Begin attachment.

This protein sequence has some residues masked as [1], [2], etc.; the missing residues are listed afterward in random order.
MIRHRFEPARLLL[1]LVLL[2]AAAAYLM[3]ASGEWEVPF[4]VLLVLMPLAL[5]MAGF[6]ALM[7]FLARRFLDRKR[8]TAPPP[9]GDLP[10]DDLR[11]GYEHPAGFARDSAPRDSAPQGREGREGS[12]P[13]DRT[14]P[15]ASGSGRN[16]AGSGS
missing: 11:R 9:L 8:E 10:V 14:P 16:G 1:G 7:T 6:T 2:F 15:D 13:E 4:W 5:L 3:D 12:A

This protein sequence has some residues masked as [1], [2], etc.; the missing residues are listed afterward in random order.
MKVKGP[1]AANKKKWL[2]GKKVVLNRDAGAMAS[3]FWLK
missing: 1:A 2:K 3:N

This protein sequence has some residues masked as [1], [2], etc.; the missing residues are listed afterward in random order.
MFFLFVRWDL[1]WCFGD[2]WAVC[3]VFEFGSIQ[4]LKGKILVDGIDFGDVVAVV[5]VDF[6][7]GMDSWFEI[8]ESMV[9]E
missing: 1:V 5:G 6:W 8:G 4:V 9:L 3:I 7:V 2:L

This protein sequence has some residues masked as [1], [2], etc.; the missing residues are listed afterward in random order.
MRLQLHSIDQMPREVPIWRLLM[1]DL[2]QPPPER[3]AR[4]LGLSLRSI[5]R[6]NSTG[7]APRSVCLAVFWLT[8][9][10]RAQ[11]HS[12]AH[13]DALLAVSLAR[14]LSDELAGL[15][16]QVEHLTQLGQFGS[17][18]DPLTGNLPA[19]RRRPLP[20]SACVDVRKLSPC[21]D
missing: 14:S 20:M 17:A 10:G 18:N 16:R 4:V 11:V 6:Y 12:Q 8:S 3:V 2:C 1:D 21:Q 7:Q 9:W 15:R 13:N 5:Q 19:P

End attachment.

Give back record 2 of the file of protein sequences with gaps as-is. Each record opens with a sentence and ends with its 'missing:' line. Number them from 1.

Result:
This protein sequence has some residues masked as [1], [2], etc.; the missing residues are listed afterward in random order.
MKVKGP[1]AANKKKWL[2]GKKVVLNRDAGAMAS[3]FWLK
missing: 1:A 2:K 3:N